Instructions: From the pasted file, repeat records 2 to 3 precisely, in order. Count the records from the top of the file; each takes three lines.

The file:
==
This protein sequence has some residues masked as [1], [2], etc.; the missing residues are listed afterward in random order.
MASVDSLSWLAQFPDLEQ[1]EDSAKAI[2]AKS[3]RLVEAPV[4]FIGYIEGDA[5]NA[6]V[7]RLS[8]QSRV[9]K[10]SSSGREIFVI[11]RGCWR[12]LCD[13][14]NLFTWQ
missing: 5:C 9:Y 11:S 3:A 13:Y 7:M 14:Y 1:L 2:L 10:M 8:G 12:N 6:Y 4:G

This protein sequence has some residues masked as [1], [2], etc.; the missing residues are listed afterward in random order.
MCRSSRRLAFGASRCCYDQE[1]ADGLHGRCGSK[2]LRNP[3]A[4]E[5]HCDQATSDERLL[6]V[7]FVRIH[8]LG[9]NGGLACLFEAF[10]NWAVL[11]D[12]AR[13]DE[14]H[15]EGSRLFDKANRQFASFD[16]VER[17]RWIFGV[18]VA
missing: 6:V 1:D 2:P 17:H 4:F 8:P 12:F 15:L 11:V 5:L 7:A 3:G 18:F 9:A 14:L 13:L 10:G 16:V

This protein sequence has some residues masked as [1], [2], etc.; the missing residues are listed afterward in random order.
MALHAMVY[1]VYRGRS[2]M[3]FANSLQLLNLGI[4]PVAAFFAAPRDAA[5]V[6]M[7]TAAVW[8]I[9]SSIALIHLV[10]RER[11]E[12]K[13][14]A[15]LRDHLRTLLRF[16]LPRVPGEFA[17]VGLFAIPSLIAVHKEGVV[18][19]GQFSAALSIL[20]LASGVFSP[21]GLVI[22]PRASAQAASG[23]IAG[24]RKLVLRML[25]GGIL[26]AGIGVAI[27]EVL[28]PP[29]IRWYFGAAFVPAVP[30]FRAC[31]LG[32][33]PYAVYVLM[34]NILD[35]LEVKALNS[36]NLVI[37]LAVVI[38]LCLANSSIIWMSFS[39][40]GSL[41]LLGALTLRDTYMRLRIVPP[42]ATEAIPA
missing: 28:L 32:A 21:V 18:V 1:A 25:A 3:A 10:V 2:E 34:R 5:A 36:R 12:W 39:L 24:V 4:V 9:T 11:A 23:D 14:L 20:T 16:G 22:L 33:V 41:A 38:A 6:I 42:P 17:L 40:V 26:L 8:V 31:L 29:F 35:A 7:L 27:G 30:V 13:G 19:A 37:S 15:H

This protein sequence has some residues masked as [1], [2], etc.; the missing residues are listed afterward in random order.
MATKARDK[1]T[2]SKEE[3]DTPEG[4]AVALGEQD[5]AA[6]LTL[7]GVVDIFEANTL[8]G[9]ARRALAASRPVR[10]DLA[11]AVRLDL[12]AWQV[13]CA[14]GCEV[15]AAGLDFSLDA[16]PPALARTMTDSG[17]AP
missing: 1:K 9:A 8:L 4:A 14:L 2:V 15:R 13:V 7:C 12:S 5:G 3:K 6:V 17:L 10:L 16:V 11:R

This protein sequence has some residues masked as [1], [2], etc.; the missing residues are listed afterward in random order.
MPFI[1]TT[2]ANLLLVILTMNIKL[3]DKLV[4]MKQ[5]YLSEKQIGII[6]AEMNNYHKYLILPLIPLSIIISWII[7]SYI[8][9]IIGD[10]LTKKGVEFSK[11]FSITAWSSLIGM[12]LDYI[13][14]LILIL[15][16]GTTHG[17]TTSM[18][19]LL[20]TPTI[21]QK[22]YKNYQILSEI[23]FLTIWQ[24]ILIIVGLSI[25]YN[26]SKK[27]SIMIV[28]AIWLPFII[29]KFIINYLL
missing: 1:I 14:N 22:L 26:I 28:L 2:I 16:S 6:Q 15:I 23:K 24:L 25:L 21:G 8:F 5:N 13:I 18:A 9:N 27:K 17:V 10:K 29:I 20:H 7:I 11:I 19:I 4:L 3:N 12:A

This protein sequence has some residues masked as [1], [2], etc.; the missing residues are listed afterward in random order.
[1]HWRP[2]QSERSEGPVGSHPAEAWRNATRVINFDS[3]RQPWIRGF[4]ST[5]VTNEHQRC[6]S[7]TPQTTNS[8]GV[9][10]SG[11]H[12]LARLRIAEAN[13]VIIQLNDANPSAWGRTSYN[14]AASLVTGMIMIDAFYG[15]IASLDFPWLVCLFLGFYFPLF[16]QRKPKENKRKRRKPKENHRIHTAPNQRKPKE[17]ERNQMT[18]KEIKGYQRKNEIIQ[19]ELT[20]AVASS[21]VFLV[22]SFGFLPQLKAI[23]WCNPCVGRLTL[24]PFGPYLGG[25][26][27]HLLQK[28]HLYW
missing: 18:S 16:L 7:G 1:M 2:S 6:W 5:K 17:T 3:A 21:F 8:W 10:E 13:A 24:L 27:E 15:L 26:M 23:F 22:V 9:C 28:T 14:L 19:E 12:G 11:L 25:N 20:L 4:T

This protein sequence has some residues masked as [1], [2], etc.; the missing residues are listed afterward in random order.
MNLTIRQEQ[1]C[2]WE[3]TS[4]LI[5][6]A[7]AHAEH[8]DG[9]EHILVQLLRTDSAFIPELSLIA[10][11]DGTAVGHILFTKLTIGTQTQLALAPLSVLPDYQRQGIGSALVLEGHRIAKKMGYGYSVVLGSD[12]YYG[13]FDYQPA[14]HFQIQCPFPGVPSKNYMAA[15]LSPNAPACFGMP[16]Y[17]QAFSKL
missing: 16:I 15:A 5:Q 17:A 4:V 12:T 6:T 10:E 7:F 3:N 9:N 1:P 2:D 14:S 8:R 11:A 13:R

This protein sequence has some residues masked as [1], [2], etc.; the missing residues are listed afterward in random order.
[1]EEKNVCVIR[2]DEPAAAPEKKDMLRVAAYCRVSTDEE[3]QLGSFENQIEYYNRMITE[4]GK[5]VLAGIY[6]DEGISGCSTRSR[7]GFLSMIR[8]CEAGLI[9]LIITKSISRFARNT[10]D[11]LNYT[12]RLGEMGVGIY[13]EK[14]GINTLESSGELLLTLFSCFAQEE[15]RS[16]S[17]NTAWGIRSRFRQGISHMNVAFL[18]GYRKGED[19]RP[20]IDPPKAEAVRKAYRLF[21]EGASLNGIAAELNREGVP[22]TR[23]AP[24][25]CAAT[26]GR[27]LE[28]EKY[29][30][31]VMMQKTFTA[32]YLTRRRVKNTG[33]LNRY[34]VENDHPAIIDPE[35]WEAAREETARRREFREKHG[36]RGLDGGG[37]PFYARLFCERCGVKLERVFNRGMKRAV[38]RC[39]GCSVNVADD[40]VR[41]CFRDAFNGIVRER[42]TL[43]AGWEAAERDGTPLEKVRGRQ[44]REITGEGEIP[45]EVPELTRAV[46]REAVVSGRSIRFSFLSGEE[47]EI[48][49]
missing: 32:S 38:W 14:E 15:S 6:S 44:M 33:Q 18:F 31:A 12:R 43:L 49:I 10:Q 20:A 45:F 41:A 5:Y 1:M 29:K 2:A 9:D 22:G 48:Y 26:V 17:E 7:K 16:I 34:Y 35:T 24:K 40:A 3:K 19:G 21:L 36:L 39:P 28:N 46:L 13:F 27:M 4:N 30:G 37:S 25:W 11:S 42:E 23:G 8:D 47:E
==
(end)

This protein sequence has some residues masked as [1], [2], etc.; the missing residues are listed afterward in random order.
MCRSSRRLAFGASRCCYDQE[1]ADGLHGRCGSK[2]LRNP[3]A[4]E[5]HCDQATSDERLL[6]V[7]FVRIH[8]LG[9]NGGLACLFEAF[10]NWAVL[11]D[12]AR[13]DE[14]H[15]EGSRLFDKANRQFASFD[16]VER[17]RWIFGV[18]VA
missing: 6:V 1:D 2:P 17:H 4:F 8:P 12:F 15:L 11:V 5:L 7:A 3:G 18:F 9:A 14:L 13:L 10:G 16:V

This protein sequence has some residues masked as [1], [2], etc.; the missing residues are listed afterward in random order.
MALHAMVY[1]VYRGRS[2]M[3]FANSLQLLNLGI[4]PVAAFFAAPRDAA[5]V[6]M[7]TAAVW[8]I[9]SSIALIHLV[10]RER[11]E[12]K[13][14]A[15]LRDHLRTLLRF[16]LPRVPGEFA[17]VGLFAIPSLIAVHKEGVV[18][19]GQFSAALSIL[20]LASGVFSP[21]GLVI[22]PRASAQAASG[23]IAG[24]RKLVLRML[25]GGIL[26]AGIGVAI[27]EVL[28]PP[29]IRWYFGAAFVPAVP[30]FRAC[31]LG[32][33]PYAVYVLM[34]NILD[35]LEVKALNS[36]NLVI[37]LAVVI[38]LCLANSSIIWMSFS[39][40]GSL[41]LLGALTLRDTYMRLRIVPP[42]ATEAIPA
missing: 28:L 32:A 21:V 18:V 1:A 25:A 3:A 10:V 2:E 34:R 5:A 36:R 12:W 39:L 24:V 4:V 9:T 11:A 23:D 14:L 20:T 16:G 22:L 33:V 41:A 38:A 6:I 42:P 17:L 40:V 26:L 8:V 31:L 29:F 35:A 7:L 27:G 30:V 13:G 19:A 37:S 15:H